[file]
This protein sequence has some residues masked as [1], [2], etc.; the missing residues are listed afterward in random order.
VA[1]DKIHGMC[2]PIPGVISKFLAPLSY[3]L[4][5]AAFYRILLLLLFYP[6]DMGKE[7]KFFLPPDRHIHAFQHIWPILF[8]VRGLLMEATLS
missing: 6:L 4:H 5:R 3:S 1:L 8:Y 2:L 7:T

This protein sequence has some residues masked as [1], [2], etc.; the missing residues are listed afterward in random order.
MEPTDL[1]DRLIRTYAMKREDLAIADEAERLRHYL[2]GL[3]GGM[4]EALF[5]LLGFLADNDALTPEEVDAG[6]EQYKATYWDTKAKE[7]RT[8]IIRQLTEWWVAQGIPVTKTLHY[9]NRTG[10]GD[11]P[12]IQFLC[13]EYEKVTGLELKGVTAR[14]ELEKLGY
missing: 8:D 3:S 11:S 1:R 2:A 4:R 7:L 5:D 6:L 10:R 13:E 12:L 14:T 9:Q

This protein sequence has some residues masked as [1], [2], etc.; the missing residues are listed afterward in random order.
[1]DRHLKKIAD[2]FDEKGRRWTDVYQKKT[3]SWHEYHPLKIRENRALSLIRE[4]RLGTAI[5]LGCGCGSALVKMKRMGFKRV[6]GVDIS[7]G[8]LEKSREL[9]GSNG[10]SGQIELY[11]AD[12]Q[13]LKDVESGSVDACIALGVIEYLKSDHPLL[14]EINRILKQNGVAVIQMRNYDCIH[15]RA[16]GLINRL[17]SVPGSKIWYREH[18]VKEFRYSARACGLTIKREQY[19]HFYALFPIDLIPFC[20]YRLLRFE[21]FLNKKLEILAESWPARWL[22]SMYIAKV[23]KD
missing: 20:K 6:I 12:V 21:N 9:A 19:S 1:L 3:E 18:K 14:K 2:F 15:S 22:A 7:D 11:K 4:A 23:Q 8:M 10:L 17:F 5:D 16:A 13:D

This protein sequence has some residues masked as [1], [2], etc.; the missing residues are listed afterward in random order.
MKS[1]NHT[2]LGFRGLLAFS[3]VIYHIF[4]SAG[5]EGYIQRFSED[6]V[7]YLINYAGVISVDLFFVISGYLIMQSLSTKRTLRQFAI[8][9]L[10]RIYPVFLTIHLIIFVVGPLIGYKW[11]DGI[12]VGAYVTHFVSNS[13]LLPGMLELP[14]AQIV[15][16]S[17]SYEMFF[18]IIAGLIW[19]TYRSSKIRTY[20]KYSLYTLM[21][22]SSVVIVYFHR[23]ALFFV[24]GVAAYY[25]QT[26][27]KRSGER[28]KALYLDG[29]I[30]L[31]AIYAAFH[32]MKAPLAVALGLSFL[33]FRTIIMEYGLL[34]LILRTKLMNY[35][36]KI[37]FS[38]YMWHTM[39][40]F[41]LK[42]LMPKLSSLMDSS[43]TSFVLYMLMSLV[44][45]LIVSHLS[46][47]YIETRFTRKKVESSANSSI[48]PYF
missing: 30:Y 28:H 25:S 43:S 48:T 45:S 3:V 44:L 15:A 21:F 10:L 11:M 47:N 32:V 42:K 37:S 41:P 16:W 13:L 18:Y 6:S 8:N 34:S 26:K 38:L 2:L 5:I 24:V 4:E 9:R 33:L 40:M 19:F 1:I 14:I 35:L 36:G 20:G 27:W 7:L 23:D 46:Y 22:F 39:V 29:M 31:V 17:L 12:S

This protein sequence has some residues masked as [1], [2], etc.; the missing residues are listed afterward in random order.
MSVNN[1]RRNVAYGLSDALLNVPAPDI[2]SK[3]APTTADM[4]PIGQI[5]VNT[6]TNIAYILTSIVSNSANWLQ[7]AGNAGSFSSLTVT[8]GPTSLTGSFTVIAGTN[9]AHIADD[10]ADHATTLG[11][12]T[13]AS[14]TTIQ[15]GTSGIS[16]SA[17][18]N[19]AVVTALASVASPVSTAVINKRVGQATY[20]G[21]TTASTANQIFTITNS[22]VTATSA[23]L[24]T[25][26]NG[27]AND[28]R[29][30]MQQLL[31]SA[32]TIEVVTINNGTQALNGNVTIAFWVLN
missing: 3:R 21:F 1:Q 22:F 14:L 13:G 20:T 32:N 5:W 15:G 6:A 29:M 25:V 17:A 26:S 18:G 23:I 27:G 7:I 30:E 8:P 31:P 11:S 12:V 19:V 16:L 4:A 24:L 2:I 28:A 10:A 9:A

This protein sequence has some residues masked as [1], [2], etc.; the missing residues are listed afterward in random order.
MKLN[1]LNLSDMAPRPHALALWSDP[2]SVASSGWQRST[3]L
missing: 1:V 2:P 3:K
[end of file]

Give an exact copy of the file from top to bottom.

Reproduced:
This protein sequence has some residues masked as [1], [2], etc.; the missing residues are listed afterward in random order.
VA[1]DKIHGMC[2]PIPGVISKFLAPLSY[3]L[4][5]AAFYRILLLLLFYP[6]DMGKE[7]KFFLPPDRHIHAFQHIWPILF[8]VRGLLMEATLS
missing: 6:L 4:H 5:R 3:S 1:L 8:Y 2:L 7:T

This protein sequence has some residues masked as [1], [2], etc.; the missing residues are listed afterward in random order.
MEPTDL[1]DRLIRTYAMKREDLAIADEAERLRHYL[2]GL[3]GGM[4]EALF[5]LLGFLADNDALTPEEVDAG[6]EQYKATYWDTKAKE[7]RT[8]IIRQLTEWWVAQGIPVTKTLHY[9]NRTG[10]GD[11]P[12]IQFLC[13]EYEKVTGLELKGVTAR[14]ELEKLGY
missing: 8:D 3:S 11:S 1:R 2:A 4:R 7:L 5:D 6:L 10:R 13:E 12:L 14:T 9:Q

This protein sequence has some residues masked as [1], [2], etc.; the missing residues are listed afterward in random order.
[1]DRHLKKIAD[2]FDEKGRRWTDVYQKKT[3]SWHEYHPLKIRENRALSLIRE[4]RLGTAI[5]LGCGCGSALVKMKRMGFKRV[6]GVDIS[7]G[8]LEKSREL[9]GSNG[10]SGQIELY[11]AD[12]Q[13]LKDVESGSVDACIALGVIEYLKSDHPLL[14]EINRILKQNGVAVIQMRNYDCIH[15]RA[16]GLINRL[17]SVPGSKIWYREH[18]VKEFRYSARACGLTIKREQY[19]HFYALFPIDLIPFC[20]YRLLRFE[21]FLNKKLEILAESWPARWL[22]SMYIAKV[23]KD
missing: 20:K 6:I 12:V 21:N 9:A 19:S 1:L 3:E 18:K 14:K 2:F 15:S 22:A 7:D 11:K 4:A 23:Q 8:M 10:L 17:F 5:D 16:A 13:D

This protein sequence has some residues masked as [1], [2], etc.; the missing residues are listed afterward in random order.
MKS[1]NHT[2]LGFRGLLAFS[3]VIYHIF[4]SAG[5]EGYIQRFSED[6]V[7]YLINYAGVISVDLFFVISGYLIMQSLSTKRTLRQFAI[8][9]L[10]RIYPVFLTIHLIIFVVGPLIGYKW[11]DGI[12]VGAYVTHFVSNS[13]LLPGMLELP[14]AQIV[15][16]S[17]SYEMFF[18]IIAGLIW[19]TYRSSKIRTY[20]KYSLYTLM[21][22]SSVVIVYFHR[23]ALFFV[24]GVAAYY[25]QT[26][27]KRSGER[28]KALYLDG[29]I[30]L[31]AIYAAFH[32]MKAPLAVALGLSFL[33]FRTIIMEYGLL[34]LILRTKLMNY[35][36]KI[37]FS[38]YMWHTM[39][40]F[41]LK[42]LMPKLSSLMDSS[43]TSFVLYMLMSLV[44][45]LIVSHLS[46][47]YIETRFTRKKVESSANSSI[48]PYF
missing: 30:Y 28:H 25:S 43:S 48:T 45:S 3:V 44:L 15:A 21:F 10:L 11:M 47:N 32:V 42:K 37:S 41:P 16:W 13:L 18:Y 6:S 8:N 34:S 26:K 38:L 2:L 5:I 24:V 4:E 9:R 33:L 40:M 19:F 1:I 14:I 35:L 36:G 20:G 27:W 7:L 23:D 46:Y 22:F 39:V 29:M 31:V 17:L 12:S

This protein sequence has some residues masked as [1], [2], etc.; the missing residues are listed afterward in random order.
MSVNN[1]RRNVAYGLSDALLNVPAPDI[2]SK[3]APTTADM[4]PIGQI[5]VNT[6]TNIAYILTSIVSNSANWLQ[7]AGNAGSFSSLTVT[8]GPTSLTGSFTVIAGTN[9]AHIADD[10]ADHATTLG[11][12]T[13]AS[14]TTIQ[15]GTSGIS[16]SA[17][18]N[19]AVVTALASVASPVSTAVINKRVGQATY[20]G[21]TTASTANQIFTITNS[22]VTATSA[23]L[24]T[25][26]NG[27]AND[28]R[29][30]MQQLL[31]SA[32]TIEVVTINNGTQALNGNVTIAFWVLN
missing: 3:R 21:F 1:Q 22:F 14:L 13:G 20:T 32:N 5:W 15:G 6:A 29:M 25:V 17:A 26:S 18:G 23:I 27:G 7:I 30:E 8:P 31:P 11:S 12:V 19:V 16:L 4:A 24:L 2:I 28:A 10:A 9:A

This protein sequence has some residues masked as [1], [2], etc.; the missing residues are listed afterward in random order.
MKLN[1]LNLSDMAPRPHALALWSDP[2]SVASSGWQRST[3]L
missing: 1:V 2:P 3:K